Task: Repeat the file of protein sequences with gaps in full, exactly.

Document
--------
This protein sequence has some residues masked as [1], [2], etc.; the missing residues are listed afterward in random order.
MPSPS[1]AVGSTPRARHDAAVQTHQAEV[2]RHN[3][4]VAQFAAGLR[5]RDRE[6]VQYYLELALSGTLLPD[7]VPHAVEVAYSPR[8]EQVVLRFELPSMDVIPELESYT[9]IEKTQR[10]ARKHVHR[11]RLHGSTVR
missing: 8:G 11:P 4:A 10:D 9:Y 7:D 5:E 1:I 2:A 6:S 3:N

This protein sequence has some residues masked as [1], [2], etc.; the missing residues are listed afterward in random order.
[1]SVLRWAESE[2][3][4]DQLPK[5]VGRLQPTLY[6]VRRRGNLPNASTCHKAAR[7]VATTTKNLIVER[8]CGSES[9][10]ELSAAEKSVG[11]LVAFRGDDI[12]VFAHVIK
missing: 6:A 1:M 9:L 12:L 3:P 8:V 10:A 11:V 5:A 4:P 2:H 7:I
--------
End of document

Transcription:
This protein sequence has some residues masked as [1], [2], etc.; the missing residues are listed afterward in random order.
MPSPS[1]AVGSTPRARHDAAVQTHQAEV[2]RHN[3][4]VAQFAAGLR[5]RDRE[6]VQYYLELALSGTLLPD[7]VPHAVEVAYSPR[8]EQVVLRFELPSMDVIPELESYT[9]IEKTQR[10]ARKHVHR[11]RLHGSTVR
missing: 8:G 11:P 4:A 10:D 9:Y 7:D 5:E 1:I 2:A 6:S 3:N

This protein sequence has some residues masked as [1], [2], etc.; the missing residues are listed afterward in random order.
[1]SVLRWAESE[2][3][4]DQLPK[5]VGRLQPTLY[6]VRRRGNLPNASTCHKAAR[7]VATTTKNLIVER[8]CGSES[9][10]ELSAAEKSVG[11]LVAFRGDDI[12]VFAHVIK
missing: 6:A 1:M 9:L 12:L 3:P 8:V 10:A 11:V 5:A 4:P 2:H 7:I